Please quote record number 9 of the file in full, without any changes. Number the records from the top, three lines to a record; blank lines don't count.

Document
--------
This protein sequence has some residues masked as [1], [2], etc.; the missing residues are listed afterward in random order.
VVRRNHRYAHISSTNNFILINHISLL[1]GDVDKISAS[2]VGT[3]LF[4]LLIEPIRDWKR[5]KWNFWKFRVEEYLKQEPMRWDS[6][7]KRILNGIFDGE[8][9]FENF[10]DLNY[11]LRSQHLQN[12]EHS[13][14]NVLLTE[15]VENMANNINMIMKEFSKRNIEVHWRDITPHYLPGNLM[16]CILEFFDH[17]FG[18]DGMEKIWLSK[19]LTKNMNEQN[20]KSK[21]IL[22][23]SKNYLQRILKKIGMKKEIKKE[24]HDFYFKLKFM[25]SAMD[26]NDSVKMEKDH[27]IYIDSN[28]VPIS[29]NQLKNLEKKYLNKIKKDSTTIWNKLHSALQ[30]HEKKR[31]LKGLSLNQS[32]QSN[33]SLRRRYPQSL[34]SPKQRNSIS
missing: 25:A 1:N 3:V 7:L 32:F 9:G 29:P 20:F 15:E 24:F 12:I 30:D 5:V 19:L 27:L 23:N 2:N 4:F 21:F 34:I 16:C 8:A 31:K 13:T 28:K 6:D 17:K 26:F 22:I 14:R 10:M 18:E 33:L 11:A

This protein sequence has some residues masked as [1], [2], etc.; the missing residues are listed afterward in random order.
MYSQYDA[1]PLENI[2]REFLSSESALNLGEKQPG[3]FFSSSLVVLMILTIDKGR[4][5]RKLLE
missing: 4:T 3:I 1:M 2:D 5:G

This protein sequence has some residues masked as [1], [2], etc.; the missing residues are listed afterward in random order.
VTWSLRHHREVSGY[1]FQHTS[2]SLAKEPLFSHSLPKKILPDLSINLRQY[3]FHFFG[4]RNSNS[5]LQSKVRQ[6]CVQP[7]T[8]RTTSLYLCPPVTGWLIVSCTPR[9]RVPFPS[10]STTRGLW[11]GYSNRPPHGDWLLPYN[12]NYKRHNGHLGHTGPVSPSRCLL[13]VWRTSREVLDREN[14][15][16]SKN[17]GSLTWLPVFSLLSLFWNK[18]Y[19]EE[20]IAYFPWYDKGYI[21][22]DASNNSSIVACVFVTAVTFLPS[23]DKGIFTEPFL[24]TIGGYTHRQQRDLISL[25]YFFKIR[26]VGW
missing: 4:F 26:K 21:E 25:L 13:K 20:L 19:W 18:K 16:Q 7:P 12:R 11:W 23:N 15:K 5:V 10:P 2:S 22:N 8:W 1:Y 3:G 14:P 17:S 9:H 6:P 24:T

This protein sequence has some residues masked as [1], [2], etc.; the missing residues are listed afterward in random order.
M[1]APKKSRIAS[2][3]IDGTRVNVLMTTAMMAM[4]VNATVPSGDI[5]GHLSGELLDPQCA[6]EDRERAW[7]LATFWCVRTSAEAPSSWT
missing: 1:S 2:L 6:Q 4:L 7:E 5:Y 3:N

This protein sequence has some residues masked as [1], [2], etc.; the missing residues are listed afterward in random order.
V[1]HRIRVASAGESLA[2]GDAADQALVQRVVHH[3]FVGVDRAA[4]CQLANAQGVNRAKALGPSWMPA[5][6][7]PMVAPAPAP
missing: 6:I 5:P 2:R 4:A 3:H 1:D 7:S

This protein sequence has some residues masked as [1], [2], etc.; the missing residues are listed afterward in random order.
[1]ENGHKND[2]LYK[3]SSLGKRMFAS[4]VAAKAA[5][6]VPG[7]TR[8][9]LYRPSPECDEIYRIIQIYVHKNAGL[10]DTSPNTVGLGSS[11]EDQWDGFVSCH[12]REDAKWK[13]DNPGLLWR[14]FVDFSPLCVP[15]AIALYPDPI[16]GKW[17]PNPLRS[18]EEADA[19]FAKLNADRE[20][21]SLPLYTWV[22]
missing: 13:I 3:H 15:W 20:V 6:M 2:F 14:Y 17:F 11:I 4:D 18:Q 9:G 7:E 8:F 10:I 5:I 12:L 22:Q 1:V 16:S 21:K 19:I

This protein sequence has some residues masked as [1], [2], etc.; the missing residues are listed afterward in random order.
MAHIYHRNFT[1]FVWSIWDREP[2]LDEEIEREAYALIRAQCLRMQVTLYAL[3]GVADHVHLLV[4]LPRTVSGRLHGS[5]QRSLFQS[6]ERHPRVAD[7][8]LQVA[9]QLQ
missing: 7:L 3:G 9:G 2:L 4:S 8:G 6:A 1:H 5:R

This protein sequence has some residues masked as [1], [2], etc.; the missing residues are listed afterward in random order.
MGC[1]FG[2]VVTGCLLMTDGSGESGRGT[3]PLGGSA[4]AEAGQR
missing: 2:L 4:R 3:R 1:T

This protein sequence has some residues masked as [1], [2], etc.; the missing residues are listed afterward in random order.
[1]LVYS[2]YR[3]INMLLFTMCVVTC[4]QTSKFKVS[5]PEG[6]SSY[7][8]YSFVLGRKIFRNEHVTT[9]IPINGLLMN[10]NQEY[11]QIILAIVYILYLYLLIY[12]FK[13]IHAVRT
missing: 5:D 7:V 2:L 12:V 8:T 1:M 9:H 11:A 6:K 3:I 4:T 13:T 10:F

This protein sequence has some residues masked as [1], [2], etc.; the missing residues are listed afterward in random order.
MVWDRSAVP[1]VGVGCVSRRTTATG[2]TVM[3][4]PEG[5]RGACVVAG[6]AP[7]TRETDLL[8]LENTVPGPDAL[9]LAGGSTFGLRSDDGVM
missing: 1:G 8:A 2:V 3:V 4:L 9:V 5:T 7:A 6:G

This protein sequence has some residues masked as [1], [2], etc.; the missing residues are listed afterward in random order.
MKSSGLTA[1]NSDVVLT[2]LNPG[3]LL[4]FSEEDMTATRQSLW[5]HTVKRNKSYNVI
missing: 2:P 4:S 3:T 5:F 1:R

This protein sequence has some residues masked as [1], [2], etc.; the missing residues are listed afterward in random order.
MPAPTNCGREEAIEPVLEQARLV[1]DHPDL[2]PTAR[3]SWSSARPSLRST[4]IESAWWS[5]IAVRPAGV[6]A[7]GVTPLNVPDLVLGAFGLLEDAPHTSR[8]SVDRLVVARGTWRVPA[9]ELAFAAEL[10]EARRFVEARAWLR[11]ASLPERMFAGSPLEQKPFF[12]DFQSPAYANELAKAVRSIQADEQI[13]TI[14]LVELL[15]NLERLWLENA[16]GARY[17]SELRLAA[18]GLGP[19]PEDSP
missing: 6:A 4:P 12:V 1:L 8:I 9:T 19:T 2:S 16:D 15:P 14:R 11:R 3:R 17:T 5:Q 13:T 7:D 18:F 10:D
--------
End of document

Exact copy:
This protein sequence has some residues masked as [1], [2], etc.; the missing residues are listed afterward in random order.
[1]LVYS[2]YR[3]INMLLFTMCVVTC[4]QTSKFKVS[5]PEG[6]SSY[7][8]YSFVLGRKIFRNEHVTT[9]IPINGLLMN[10]NQEY[11]QIILAIVYILYLYLLIY[12]FK[13]IHAVRT
missing: 5:D 7:V 2:L 12:V 8:T 1:M 9:H 11:A 6:K 3:I 4:T 13:T 10:F